44-40 reload data needed

Discussion in 'The Ammo & Reloading Forum' started by WRC, Jun 2, 2013.

  1. WRC

    WRC Member

    Joined:
    Apr 8, 2008
    Messages:
    54
    Location:
    South Carolina
    Anyone have reload data for a Modern Winchester 1892 (Miroku) for deer hunting? Thanks.
  2. Alpo

    Alpo Well-Known Member

    Joined:
    Feb 3, 2007
    Messages:
    11,876
    Location:
    NW Florida
    There's all kinds of data out there. Speer, Lyman, Lee. They all list it.

    Unless you are looking to make your 44/40 a 44 magnum, because "the 92 is strong enough". If you are looking for those types of loads, hopefully no one here is dumb enough to give you any.

    200 to 210 grain bullet on top of 8.0 of Unique. There are other loads, but this one works so well, why bother with them?
  3. LDBennett

    LDBennett Well-Known Member

    Joined:
    Dec 20, 2003
    Messages:
    6,901
    Location:
    Hesperia, CA
    WRC:

    Go to the Hodgdon web page below and follow the instruction to get load data for 44-40 rifle data:

    http://data.hodgdon.com/main_menu.asp

    NEVER take data for reloading from others. Only used published data from reloading manufacturers manuals or their reloading web pages.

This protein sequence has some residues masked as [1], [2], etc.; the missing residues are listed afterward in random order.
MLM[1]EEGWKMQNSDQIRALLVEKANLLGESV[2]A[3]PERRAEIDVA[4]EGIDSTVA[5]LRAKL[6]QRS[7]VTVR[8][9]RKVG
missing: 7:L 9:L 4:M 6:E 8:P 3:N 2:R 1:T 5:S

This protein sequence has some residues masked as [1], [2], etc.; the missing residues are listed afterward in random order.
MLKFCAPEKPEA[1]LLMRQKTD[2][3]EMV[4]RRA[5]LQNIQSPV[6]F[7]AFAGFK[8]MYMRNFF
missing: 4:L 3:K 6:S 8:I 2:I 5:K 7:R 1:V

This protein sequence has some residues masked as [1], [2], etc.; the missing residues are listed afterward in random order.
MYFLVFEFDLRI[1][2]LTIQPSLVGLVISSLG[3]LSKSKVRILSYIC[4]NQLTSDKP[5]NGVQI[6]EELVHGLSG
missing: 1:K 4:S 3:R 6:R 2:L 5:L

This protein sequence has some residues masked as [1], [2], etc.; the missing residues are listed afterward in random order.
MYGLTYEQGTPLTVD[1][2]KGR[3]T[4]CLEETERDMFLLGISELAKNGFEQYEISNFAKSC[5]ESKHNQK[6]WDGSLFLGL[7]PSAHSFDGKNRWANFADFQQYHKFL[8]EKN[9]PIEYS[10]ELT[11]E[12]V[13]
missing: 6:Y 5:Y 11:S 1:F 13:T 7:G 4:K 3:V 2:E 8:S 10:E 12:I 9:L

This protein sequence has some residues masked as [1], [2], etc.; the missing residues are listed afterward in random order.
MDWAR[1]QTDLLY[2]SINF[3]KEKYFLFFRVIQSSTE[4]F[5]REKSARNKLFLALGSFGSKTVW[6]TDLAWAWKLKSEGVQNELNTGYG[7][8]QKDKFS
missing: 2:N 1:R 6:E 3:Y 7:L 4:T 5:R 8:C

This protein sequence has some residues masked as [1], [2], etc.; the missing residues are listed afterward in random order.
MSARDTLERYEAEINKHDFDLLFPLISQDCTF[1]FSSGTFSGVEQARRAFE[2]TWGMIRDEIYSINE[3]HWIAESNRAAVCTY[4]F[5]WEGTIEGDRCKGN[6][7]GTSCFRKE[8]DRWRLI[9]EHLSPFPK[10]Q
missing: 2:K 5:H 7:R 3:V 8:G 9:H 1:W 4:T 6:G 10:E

Do not hot load 44-40. While the Browning Model 92 from Japan was offered in 44 Mag (the gun is strong enough) the 44-40 brass may not be. All of the Winchester cartridges of earlier days were black powder cartridges at low pressures. That includes the 32-20, and the 44-40. While today commercially loaded 44-40 cartridges may run slightly higher pressures, the brass cases tend to be thinner. Hotting up the 44-40 is a no-no.

    If you want 44 Mag performance then buy the 44 Mag version of the gun. I have one it it works very well indeed.

    Let me relate a story to you from years past. This old guy showed up at the range with a brand new Italian clone of the Winchester 1866 in 44-40. He could not find (did not look very hard, it appears) reloading data for the 44-40 so he used 44 mag data. The first shot seemed OK and in fact was a bullseye at 50 yds but the second shot locked up the gun. I saw him weeks later and he told me a gunsmith had to open the gun to get the empty out. The frame of the gun had been distorted enough that it no longer would load from the magazine and could only be used single shot. This was the first time out for this new gun. Now, a 1866 is infinitely weaker than John Browning's 1892 design but this story shows the fallacy of using the wrong data for a specific gun. Use the published data for the 44-40, not data given by a person on the internet or at the range or from your best buddy. BE SAFE.

    LDBennett
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